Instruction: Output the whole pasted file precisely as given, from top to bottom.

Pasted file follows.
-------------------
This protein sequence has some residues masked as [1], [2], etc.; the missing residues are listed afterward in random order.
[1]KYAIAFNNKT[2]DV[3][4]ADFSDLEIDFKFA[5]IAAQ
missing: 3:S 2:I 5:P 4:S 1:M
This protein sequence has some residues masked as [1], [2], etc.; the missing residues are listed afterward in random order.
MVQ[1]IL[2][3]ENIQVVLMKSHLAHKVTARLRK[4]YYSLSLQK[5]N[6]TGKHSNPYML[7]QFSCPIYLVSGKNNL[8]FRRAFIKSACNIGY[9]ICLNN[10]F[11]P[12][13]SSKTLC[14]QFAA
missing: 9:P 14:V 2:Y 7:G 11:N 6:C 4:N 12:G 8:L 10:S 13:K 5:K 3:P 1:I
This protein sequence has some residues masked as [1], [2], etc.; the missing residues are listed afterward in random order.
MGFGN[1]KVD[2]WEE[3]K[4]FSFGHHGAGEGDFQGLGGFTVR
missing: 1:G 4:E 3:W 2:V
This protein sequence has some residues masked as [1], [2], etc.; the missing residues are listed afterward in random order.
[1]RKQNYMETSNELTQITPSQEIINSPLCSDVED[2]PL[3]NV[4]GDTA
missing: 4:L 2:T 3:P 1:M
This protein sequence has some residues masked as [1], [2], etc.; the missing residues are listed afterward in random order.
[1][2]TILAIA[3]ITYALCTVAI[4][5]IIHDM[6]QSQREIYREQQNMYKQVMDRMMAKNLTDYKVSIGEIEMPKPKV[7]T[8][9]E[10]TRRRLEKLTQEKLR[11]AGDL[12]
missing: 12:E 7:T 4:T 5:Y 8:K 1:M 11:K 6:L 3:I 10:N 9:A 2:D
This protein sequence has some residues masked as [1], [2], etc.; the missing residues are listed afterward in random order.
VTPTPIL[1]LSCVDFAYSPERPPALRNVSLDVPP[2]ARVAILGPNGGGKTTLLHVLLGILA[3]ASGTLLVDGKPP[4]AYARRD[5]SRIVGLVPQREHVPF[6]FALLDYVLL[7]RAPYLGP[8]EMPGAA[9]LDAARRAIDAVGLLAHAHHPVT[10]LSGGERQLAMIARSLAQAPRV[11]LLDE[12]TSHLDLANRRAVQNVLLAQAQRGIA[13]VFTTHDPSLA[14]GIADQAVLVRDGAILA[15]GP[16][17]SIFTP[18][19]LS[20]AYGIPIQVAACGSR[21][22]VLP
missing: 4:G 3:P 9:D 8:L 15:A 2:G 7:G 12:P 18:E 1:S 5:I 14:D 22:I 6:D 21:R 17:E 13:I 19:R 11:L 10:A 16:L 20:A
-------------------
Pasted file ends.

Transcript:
This protein sequence has some residues masked as [1], [2], etc.; the missing residues are listed afterward in random order.
[1]KYAIAFNNKT[2]DV[3][4]ADFSDLEIDFKFA[5]IAAQ
missing: 3:S 2:I 5:P 4:S 1:M
This protein sequence has some residues masked as [1], [2], etc.; the missing residues are listed afterward in random order.
MVQ[1]IL[2][3]ENIQVVLMKSHLAHKVTARLRK[4]YYSLSLQK[5]N[6]TGKHSNPYML[7]QFSCPIYLVSGKNNL[8]FRRAFIKSACNIGY[9]ICLNN[10]F[11]P[12][13]SSKTLC[14]QFAA
missing: 9:P 14:V 2:Y 7:G 11:N 6:C 4:N 12:G 8:L 10:S 13:K 5:K 3:P 1:I
This protein sequence has some residues masked as [1], [2], etc.; the missing residues are listed afterward in random order.
MGFGN[1]KVD[2]WEE[3]K[4]FSFGHHGAGEGDFQGLGGFTVR
missing: 1:G 4:E 3:W 2:V
This protein sequence has some residues masked as [1], [2], etc.; the missing residues are listed afterward in random order.
[1]RKQNYMETSNELTQITPSQEIINSPLCSDVED[2]PL[3]NV[4]GDTA
missing: 4:L 2:T 3:P 1:M
This protein sequence has some residues masked as [1], [2], etc.; the missing residues are listed afterward in random order.
[1][2]TILAIA[3]ITYALCTVAI[4][5]IIHDM[6]QSQREIYREQQNMYKQVMDRMMAKNLTDYKVSIGEIEMPKPKV[7]T[8][9]E[10]TRRRLEKLTQEKLR[11]AGDL[12]
missing: 12:E 7:T 4:T 5:Y 8:K 1:M 11:K 6:L 3:I 10:N 9:A 2:D
This protein sequence has some residues masked as [1], [2], etc.; the missing residues are listed afterward in random order.
VTPTPIL[1]LSCVDFAYSPERPPALRNVSLDVPP[2]ARVAILGPNGGGKTTLLHVLLGILA[3]ASGTLLVDGKPP[4]AYARRD[5]SRIVGLVPQREHVPF[6]FALLDYVLL[7]RAPYLGP[8]EMPGAA[9]LDAARRAIDAVGLLAHAHHPVT[10]LSGGERQLAMIARSLAQAPRV[11]LLDE[12]TSHLDLANRRAVQNVLLAQAQRGIA[13]VFTTHDPSLA[14]GIADQAVLVRDGAILA[15]GP[16][17]SIFTP[18][19]LS[20]AYGIPIQVAACGSR[21][22]VLP
missing: 4:G 3:P 9:D 8:L 15:A 2:G 7:G 12:P 18:E 1:S 5:I 14:D 22:I 6:D 21:R 17:E 13:I 19:R 11:L 10:A 16:L 20:A